Creativity, collaboration and artistic freedom are alive, well and thriving at Wimbledon Art Studios. Established in 1992, this bespoke studio complex houses and provides affordable spaces for over 290 artists, makers and designers. In this first in a series of three features we speak to painter Alex Rennie about why this community is important to him and about his ongoing evolving work.
“I’ve been here 11 years now in this building and in this room and it’s undergone many changes which includes another purpose – built studio complex. What’s great about having the space that I do here is that there are so many ways that artists can support each other from transporting work to recommending them to galleries, giving crits, clubbing together to run your own exhibition (that happens a lot at Wimbledon) and essentially that’s greater than the sum of its parts,” Alex says. “I worked on my own for a few years in my mum’s house in a little room after uni to get some money together – it became a bit isolating and I got stuck in my own head. Moving to the Studio, while it was a stretch financially at the time, was the best thing I’ve done – immediately my mind opened up to so many possibilities. The Wimbledon Art Fair showcases the work of 150 of London’s artists and makers and is great because you can sell directly to the public and meet the people who will be living with your work – which is a the greatest compliment. It also allows you to experiment and try out things on the public especially kids who can be very forthright with their opinions good and bad and you never know who will walk through the door. Everyone opens their doors and it’s a great opportunity to see what your neighbours are up to.”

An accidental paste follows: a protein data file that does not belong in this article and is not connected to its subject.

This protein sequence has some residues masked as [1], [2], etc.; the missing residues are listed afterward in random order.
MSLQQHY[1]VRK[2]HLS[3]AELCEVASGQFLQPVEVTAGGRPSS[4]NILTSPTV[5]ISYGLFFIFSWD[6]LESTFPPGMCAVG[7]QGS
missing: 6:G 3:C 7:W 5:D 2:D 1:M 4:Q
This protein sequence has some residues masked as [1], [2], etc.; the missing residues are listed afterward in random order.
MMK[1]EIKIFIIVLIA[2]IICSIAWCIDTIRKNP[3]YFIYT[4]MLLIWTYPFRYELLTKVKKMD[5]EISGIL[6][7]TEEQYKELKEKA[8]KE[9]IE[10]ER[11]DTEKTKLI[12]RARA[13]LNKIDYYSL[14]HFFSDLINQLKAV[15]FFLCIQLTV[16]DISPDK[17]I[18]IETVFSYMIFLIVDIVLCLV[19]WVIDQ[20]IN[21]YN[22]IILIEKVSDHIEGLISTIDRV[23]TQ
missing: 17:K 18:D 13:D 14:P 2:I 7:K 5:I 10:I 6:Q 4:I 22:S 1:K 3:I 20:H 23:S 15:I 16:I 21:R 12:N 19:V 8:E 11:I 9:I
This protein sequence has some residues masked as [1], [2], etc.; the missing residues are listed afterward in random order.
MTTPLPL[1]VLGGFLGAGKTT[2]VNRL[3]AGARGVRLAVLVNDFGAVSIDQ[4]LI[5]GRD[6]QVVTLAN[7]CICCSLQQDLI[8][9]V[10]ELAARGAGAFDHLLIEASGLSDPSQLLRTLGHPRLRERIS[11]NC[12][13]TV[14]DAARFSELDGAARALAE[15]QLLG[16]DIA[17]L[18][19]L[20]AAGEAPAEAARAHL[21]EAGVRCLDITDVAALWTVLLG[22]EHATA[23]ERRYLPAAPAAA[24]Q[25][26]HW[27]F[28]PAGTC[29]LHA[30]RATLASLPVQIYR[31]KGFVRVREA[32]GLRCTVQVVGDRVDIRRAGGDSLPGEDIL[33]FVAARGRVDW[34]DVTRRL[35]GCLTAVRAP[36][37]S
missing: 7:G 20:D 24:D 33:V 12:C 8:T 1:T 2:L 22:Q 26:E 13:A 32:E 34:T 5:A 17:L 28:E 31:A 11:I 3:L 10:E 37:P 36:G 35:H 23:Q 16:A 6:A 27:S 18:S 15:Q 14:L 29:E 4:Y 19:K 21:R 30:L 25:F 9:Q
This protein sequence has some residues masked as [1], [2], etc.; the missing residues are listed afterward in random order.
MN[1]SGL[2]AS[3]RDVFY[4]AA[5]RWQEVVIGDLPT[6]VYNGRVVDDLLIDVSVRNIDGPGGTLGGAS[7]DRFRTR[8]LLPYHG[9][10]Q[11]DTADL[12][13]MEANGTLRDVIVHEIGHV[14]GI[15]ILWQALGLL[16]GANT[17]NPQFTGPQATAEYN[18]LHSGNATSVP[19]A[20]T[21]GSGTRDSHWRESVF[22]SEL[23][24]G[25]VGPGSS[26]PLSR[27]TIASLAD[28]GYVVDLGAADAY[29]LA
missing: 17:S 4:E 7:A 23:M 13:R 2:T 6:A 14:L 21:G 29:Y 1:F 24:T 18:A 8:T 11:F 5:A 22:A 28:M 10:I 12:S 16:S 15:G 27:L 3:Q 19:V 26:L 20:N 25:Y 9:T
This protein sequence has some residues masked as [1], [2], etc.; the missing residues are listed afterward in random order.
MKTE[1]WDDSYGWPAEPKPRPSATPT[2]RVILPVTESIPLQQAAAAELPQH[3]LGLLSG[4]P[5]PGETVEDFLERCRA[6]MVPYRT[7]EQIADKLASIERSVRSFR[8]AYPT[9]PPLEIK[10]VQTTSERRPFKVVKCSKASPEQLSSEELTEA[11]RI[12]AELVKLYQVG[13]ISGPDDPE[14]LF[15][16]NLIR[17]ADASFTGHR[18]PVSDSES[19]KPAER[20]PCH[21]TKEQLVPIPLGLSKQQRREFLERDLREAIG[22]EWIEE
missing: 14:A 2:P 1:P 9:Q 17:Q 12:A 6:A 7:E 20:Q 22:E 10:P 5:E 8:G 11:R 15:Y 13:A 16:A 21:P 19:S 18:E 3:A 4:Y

Alex’s career has taken him from a being successful portrait artist (showing in the National Portrait Gallery ,2005); through to dramatic rendering of London’s urban landscapes. “I used to pound the streets of London quite a lot – the whole city very much felt like my home and I’ve lived all over it so I felt a real sense of belonging. The history of the place is still intact, but I like the glass and the steel up against the grimy aged patina of London.
“I travelled from Deptford to the studio every day and I was passing through the Shard building site every day so I was able to document the changes within my paintings. I was interested in how this change is ongoing, even when something has been built, there are a set of cranes elsewhere and the whole scene is constantly evolving.” This body of work lead to large pieces depicting construction timbers and building hoardings with vast panoramas of London were the bedrock of Alex’s solo Cork street show with Waterhouse and Dodd in 2012.